Uighur alarm: Huawei worked with companies to build tools that track people by ethnicity

WION Web Team
NEW DELHI Published: Dec 14, 2020, 02:13 PM(IST)

Atrocities against Uighurs Photograph:( Reuters )

Story highlights

Huawei has worked with dozens of security contractors to develop surveillance products, some of which are said to be able to identify a person's ethnicity and help suppress potential protests.

Huawei has worked with at least four partner companies to develop surveillance technologies that claim to monitor people by ethnicity, The Washington Post reported Saturday.

According to the report, it's artificial intelligence surveillance technology, which includes a face-scanning camera system that can send a "Uighur alarm" to police after detecting a member of the group, has sparked an international outcry against one of China's most valuable tech companies.

Washington Post reported that despite the company's claims that it is committed to human rights at the highest level, Huawei has worked with dozens of security contractors to develop surveillance products, some of which are said to be able to identify a person's ethnicity and help suppress potential protests, according to company marketing documents.

The international backlash included a French soccer star, Antoine Griezmann, who publicly ended his work as a Huawei brand ambassador and urged the company to 'condemn this mass repression'.

Meanwhile, Huawei representatives refuted the allegations, saying that the document outlining the "Uighur alarm", used language that is "completely unacceptable".

"It is not compatible with the values of Huawei... Our technologies are not designed to identify ethnic groups," said a representative.

However, products made by Huawei with four other partner companies were also advertised to have ethnicity-tracking capabilities, according to Chinese language marketing materials posted on a public Huawei website where the material could be downloaded by anyone who registered an account. After Washington Post approached Huawei for comment, the site briefly became inaccessible, and the number of product collaborations detailed on the site had dropped from over 2,000 to 38, after returning.

"We take the allegations in the Washington Post's article very seriously and are investigating the issues raised within," a Huawei spokesperson said in a statement to The Post.

Huawei and its partners have provided some of the surveillance products to authorities in China's Xinjiang region, where the Chinese Communist Party (CCP) have detained thousands of Uighur Muslims, in an attempt to control and assimilate the ethnic minority group through a mass 're-education' campaign.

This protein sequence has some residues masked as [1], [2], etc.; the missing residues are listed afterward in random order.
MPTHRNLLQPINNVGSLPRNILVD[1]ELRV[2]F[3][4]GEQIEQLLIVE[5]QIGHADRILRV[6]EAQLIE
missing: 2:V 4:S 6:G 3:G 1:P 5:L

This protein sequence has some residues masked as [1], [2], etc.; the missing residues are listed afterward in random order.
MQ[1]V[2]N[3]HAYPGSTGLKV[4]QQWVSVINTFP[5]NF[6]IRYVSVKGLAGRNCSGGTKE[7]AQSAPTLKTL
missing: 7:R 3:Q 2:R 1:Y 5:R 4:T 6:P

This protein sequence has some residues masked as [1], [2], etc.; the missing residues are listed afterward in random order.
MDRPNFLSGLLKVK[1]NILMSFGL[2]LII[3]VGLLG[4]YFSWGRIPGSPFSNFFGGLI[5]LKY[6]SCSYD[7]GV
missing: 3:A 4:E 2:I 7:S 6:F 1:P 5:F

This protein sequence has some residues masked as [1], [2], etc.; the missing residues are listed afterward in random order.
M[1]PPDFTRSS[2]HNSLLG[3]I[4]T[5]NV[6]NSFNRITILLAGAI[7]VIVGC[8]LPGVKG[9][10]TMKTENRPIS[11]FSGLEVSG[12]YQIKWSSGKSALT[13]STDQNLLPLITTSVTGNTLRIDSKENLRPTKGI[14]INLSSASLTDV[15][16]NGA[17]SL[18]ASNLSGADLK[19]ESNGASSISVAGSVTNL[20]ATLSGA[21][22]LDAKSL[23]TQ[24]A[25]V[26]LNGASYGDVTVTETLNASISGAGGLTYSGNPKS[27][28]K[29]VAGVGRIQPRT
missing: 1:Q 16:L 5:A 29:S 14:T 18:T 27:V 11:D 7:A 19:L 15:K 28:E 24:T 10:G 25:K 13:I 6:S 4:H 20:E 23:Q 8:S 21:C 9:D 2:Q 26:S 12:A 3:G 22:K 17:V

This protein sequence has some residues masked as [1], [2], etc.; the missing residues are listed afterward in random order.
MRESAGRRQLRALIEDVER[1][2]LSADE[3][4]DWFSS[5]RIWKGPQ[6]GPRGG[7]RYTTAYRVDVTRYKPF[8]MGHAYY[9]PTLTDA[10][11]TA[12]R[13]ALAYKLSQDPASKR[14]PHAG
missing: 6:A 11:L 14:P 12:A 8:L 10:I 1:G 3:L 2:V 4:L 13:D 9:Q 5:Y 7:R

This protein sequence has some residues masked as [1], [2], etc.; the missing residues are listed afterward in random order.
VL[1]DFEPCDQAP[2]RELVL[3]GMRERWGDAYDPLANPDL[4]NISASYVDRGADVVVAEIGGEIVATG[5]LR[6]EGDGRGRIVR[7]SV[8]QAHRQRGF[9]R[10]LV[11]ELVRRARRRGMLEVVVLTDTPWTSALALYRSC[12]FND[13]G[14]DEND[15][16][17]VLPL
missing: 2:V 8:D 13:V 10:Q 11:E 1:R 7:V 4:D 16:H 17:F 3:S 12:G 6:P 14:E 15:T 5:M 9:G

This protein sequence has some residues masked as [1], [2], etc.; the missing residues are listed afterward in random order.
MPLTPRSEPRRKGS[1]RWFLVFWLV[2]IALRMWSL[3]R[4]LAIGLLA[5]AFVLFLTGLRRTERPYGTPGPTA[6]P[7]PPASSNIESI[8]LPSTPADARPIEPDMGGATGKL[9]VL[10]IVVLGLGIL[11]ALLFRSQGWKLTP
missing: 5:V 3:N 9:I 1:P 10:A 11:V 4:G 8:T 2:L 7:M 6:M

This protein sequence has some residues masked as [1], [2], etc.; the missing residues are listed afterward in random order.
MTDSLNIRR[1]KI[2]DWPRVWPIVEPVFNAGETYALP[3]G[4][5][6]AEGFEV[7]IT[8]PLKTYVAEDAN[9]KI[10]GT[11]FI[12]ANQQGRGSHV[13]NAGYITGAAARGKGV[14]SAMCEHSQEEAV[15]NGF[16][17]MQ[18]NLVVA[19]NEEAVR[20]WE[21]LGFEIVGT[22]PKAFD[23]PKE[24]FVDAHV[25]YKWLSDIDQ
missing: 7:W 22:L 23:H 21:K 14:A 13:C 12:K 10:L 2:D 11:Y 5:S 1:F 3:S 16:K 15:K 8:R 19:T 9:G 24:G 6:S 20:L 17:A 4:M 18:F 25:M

Among the surveillance products was a facial recognition system used by police in the Xinjiang capital, Urumqi, and a highway surveillance camera system for the region, according to documents from Huawei's website.

The company's partnerships reflect the ongoing expansion of surveillance in China, where top officials have called for police to use big data to fight crime, under the slogan, "One Person, One File," a phrase signifying the use of disparate information streams, from surveillance footage to Internet chat history, to better track individuals, reported Washington Post.

Jerome Cohen, a veteran China human rights legal expert, said racial profiling and discrimination are prevalent in China. The country's government is "engaging in racial profiling on a massive scale," he said.

Marketing materials for products co-developed by Huawei with DeepGlint, Bresee and Maiyuesoft also mention ethnicity identification or search features. The three companies did not respond to requests for comment.

Classified documents known as the China Cables, accessed last year by the International Consortium of Investigative Journalists, threw light on how the Chinese government uses technology to control Uighur Muslims worldwide.

However, China regularly denies such mistreatment and says the camps provide vocational training, while people in the internment camps have described being subjected to forced political indoctrination, torture, beatings, and denial of food and medicine, and say they have been prohibited from practising their religion or speaking their language.

(With inputs from agencies)

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